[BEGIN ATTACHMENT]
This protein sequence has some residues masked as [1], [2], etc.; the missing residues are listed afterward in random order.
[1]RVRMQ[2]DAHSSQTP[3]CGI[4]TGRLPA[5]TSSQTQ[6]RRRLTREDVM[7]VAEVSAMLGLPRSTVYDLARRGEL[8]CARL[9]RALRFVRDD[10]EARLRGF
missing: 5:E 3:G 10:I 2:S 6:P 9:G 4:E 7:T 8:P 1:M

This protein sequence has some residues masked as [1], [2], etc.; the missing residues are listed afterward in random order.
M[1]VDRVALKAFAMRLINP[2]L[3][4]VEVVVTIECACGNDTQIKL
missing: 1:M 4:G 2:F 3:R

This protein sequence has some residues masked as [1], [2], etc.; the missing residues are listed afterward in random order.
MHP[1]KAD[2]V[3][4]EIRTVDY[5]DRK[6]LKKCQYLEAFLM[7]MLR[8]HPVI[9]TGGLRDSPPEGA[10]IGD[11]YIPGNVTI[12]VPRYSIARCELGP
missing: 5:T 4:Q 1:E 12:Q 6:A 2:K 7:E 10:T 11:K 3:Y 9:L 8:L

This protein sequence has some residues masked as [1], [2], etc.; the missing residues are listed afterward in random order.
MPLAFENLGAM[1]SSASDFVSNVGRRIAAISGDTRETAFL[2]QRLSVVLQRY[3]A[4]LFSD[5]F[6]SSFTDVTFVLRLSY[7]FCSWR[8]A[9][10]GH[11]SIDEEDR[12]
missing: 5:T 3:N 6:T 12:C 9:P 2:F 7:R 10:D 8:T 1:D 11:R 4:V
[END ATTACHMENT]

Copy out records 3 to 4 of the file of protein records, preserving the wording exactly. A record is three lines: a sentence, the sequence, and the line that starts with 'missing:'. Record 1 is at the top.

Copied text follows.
This protein sequence has some residues masked as [1], [2], etc.; the missing residues are listed afterward in random order.
MHP[1]KAD[2]V[3][4]EIRTVDY[5]DRK[6]LKKCQYLEAFLM[7]MLR[8]HPVI[9]TGGLRDSPPEGA[10]IGD[11]YIPGNVTI[12]VPRYSIARCELGP
missing: 5:T 4:Q 1:E 12:Q 6:A 2:K 7:E 10:T 11:K 3:Y 9:L 8:L

This protein sequence has some residues masked as [1], [2], etc.; the missing residues are listed afterward in random order.
MPLAFENLGAM[1]SSASDFVSNVGRRIAAISGDTRETAFL[2]QRLSVVLQRY[3]A[4]LFSD[5]F[6]SSFTDVTFVLRLSY[7]FCSWR[8]A[9][10]GH[11]SIDEEDR[12]
missing: 5:T 3:N 6:T 12:C 9:P 2:F 7:R 10:D 8:T 1:D 11:R 4:V